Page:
Here's why this CEO gives back to his community

Posted by Sarah Welch on Mar 14, 2017 4:10:54 PM

Krantz.jpgMichael Krantz, CEO of Adventureland Resort, is in the business of selling fun. But he also recognizes the important role he plays as a business partner in the community. When Jolly Holiday Lights closed due to flooding in 2015, Mike accepted his wife's challenge to bring the experience to Adventureland. In 2016, the Make-a-Wish Foundation's fundraiser achieved record attendance. 

Mike also became a Tocqueville Society member of United Way of Central Iowa, joining a group of leaders who give generously to further our work in education, income and health. For his leadership and community commitment, Mike will be recognized as a Forty Under 40 honoree by the Business Record this month. 

We asked Mike a few questions about why he invests in United Way: 

Q: Why did you become a Tocqueville donor this year? 

A: United Way has been on the forefront of community development throughout central Iowa for nearly a century, a record of continued commitment that long speaks volumes to the great work being done. United Way is truly an example of the sum being greater than its parts. As a Tocqueville donor, it is my goal to combine the resources of like minded individuals to make the greatest impact possible.    

About Tocqueville Society

United Way of Central Iowa's Tocqueville Society recognizes the exceptional individuals and families who lead the way with annual contributions of $10,000 or more to United Way of Central Iowa.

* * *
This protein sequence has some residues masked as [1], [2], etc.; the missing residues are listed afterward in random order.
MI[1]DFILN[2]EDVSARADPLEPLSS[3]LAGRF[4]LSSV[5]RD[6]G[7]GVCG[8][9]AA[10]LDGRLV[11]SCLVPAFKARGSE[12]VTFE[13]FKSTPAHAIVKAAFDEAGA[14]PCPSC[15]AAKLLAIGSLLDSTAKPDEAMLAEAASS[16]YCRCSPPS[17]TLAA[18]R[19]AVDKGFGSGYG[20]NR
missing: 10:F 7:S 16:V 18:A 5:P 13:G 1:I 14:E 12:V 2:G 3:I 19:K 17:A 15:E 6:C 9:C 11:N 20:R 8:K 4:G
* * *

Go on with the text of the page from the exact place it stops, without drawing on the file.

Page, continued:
Q: Among education, income and health, is there a priority area you're especially invested in? 

A: I don’t have a specific priority area, but I do feel that each of the United Ways’ three focuses are critical to the betterment of the state. As a tricycle won’t move if missing a wheel, the core development of any community suffers immensely without a balanced vision of education, income and health.

Q: What drives you to pursue success?

A: Having had such an inspirational father, my drive to pursue success is directly linked to an innate desire to make him proud. After his passing in 2006, I’ve never questioned the impact I wanted to have on the local community both charitably and professionally.  

Q: What's your biggest passion and why?

A: Growing up in a family business, family has always been at the core of everything I do. Whether it’s working together, vacationing together or just a simple dinner, I’ve never questioned who are my closest advisors or the people who will never let me down.

Q: How can young professionals create impact in their community? 

A: My advice to young professionals who are looking to be engaged in nonprofits whether small or large is simple – just get involved. Don’t be intimidated by the senior members of an organization; instead embrace their years of experience and learn from them. Don’t feel that your resources aren’t significant enough to make difference. Get started now and become that senior member years from now, and then pass along what you learned to the next generation.